Assurance of Learning Exercise 1a

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Assurance of Learning Exercise 1A, Step 4
Using the Cohesion Case, the www.finance.yahoo information, the 2009 Annual Report, and the Industry Survey document, on a separate sheet of paper list what you consider to be MCD’s three major strengths, three major weaknesses, three major opportunities, and three major threats. Each factor listed for this exercise must include a %, #, $, or ratio to reveal some quantified fact or trend. These factors provide the underlying basis for a strategic plan because a firm strives to take advantage of strengths, improve weaknesses, avoid threats, and capitalize on opportunities.

Strengths:
S1: Highly successful and recognized advertising (I’m loving it) S2: Strongest Brand Image as the number-1 fast-food company by sales, with more than 32,478 restaurants in 117 countries. S3: Consistently solid financial performance.

* Gross margins (36.7%) and net profit margins (18.2%) above industry averages. * Sales revenue up 3.8% in 2009, global comparable sales up 6.9%. * Net income up 9% from 2008.

Weakness:
W1: 80% of restaurants are franchise owned, placing image and reputation in other’s hands. W2: Core product line out of sync with trends toward healthier lifestyles for adults and children. W3: Struggles with fluctuations in operating and net profits: * Operating profits $4,433M (2006), $3,879M (2007), $6443M (2008). * Net profits $3,544M (2006), $2,395M (2007), $4,313M (2008).

Opportunities:
O1: Low fat, low calorie, healthy hamburger – Could be first on market. O2: Increased beverage options (Gourmet coffees) have been shown to increase customer visits in Europe (+7.2%) and takes advantage of faltering Starbuck’s. O3: Joint ventures with retailers (Walmart, etc.) can place new locations in high traffic areas at lower capital cost.

Threats:
T1: More health conscious customers.
T2: Intense price pressure from competitors like Burger King, Taco Bell, Wendy’s, KFC and any mid-range sit-down restaurants. T3: Global economic recession causing consumers to spend less

Assurance of Learning Exercise 1B

The Ethics of Spying on Competitors

Purpose
This exercise gives you an opportunity to discuss in class ethical and legal issues related to methods being used by many companies to spy on competing firms. Gathering and using information about competitors is an area of strategic management that Japanese firms do more proficiently than American firms.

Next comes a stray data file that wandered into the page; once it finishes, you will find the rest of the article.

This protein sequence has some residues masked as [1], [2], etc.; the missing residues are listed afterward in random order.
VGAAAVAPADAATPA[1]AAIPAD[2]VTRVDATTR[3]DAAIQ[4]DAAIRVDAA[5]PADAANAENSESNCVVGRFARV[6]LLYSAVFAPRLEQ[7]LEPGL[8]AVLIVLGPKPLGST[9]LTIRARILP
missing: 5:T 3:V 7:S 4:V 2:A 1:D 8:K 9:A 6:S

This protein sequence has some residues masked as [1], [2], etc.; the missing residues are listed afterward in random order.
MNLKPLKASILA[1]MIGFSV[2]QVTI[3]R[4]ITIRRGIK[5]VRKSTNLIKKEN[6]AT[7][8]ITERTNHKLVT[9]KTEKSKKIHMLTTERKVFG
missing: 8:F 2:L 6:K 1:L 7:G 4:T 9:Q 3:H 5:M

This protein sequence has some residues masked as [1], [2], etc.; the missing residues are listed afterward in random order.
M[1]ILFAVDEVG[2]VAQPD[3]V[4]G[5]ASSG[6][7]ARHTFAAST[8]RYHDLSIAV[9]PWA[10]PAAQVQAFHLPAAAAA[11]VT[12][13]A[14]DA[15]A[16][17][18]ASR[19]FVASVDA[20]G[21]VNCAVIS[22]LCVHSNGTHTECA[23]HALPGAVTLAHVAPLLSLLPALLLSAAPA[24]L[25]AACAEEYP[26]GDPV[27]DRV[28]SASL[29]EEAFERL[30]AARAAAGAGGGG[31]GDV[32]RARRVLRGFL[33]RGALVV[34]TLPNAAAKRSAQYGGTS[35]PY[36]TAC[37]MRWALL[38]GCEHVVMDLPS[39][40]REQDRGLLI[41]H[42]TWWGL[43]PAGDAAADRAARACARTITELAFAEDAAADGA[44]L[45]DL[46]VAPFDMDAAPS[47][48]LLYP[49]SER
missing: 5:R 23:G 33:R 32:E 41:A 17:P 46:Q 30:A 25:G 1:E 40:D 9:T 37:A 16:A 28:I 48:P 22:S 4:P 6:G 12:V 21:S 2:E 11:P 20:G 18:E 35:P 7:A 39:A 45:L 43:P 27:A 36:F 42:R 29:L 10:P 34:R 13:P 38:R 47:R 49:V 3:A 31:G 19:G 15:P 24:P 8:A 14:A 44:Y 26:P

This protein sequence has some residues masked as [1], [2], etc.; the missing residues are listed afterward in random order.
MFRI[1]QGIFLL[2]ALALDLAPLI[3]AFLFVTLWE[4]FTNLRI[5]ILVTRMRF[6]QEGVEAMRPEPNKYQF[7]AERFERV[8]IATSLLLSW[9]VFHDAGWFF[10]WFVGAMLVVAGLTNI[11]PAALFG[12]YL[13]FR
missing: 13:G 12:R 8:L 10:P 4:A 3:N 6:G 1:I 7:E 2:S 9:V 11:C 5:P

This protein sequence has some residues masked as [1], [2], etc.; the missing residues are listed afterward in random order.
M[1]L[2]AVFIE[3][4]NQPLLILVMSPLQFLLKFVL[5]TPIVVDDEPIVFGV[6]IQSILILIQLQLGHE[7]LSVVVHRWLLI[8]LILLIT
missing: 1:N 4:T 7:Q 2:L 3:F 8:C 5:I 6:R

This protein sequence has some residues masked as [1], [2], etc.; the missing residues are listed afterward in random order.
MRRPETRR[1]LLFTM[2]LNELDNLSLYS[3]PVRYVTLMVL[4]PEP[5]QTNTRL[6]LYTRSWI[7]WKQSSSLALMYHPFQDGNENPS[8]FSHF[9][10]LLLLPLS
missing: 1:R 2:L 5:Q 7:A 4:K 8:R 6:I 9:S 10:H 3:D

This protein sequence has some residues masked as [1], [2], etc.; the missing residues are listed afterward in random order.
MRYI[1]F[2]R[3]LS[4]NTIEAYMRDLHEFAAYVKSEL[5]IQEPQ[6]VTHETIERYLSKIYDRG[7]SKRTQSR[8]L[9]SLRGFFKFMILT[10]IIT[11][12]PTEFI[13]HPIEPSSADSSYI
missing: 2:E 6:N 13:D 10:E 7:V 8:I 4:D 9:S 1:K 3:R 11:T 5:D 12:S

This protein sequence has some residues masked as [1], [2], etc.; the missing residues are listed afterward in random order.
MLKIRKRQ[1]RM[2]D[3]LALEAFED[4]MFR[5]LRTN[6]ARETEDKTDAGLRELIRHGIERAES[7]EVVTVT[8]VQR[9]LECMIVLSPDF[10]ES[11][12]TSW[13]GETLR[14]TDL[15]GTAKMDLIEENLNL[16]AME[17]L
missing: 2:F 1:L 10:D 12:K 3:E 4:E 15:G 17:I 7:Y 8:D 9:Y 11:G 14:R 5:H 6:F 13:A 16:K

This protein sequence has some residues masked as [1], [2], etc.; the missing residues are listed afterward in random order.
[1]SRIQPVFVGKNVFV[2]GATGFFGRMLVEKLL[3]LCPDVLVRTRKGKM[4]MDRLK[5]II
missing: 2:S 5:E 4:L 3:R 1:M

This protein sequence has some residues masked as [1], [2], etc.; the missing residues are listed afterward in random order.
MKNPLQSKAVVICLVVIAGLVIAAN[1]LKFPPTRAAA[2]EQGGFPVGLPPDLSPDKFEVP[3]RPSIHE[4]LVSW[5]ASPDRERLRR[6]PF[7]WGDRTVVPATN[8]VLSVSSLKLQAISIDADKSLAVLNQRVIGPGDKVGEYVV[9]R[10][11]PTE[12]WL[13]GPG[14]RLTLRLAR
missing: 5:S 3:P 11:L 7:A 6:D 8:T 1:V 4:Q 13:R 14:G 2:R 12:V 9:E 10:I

Instructions
On a separate sheet of paper, number from 1 to 18. For the 18 spying activities listed as follows, indicate whether or not you believe the activity is ethical or unethical and legal or illegal. Place either an E for ethical or U for unethical, and either an L for legal or an I for illegal for each activity. Compare your answers to those of your classmates and discuss any differences.

1. Buying competitors’ garbage: U
2. Dissecting competitors’ products: U
3. Taking competitors’ plant tours anonymously: E but at the same time U 4. Counting tractor-trailer trucks leaving competitors’ loading bays: E 5. Studying aerial photographs of competitors’ facilities: E 6. Analyzing competitors’ labor contracts: U & I

7. Analyzing competitors’ help-wanted ads: E
8. Quizzing customers and buyers about the sales of competitors’ products: E 9. Infiltrating customers’ and competitors’ business operations: U 10. Quizzing suppliers about competitors’ level of manufacturing: E 11. Using customers to buy out phony bids: E

12. Encouraging key customers to reveal competitive information: U 13. Quizzing competitors’ former employees: E but I (if the former employee signed a privacy clause) 14. Interviewing consultants who may have worked with competitors: E 15. Hiring key managers away from competitors: E & L

16. Conducting phony job interviews to get competitors’ employees to reveal information: E, U, L, and I. 17. Sending engineers to trade meetings to quiz competitors’ technical employees: E 18....
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